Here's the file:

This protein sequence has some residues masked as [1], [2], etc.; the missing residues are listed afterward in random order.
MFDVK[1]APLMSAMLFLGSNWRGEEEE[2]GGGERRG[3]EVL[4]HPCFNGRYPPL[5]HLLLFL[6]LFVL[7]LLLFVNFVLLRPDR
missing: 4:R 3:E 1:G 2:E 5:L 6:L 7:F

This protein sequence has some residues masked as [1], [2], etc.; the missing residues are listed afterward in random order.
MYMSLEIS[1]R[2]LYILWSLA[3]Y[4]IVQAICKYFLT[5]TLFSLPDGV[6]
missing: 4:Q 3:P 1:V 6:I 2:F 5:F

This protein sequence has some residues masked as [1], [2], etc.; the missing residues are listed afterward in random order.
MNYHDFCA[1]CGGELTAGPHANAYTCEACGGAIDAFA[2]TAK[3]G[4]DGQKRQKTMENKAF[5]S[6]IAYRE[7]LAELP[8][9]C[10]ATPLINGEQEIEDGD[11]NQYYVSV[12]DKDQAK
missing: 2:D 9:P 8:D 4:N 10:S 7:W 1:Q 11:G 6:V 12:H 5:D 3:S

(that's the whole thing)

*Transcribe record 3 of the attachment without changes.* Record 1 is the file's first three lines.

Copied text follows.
This protein sequence has some residues masked as [1], [2], etc.; the missing residues are listed afterward in random order.
MNYHDFCA[1]CGGELTAGPHANAYTCEACGGAIDAFA[2]TAK[3]G[4]DGQKRQKTMENKAF[5]S[6]IAYRE[7]LAELP[8][9]C[10]ATPLINGEQEIEDGD[11]NQYYVSV[12]DKDQAK
missing: 2:D 9:P 8:D 4:N 10:S 7:W 1:Q 11:G 6:V 12:H 5:D 3:S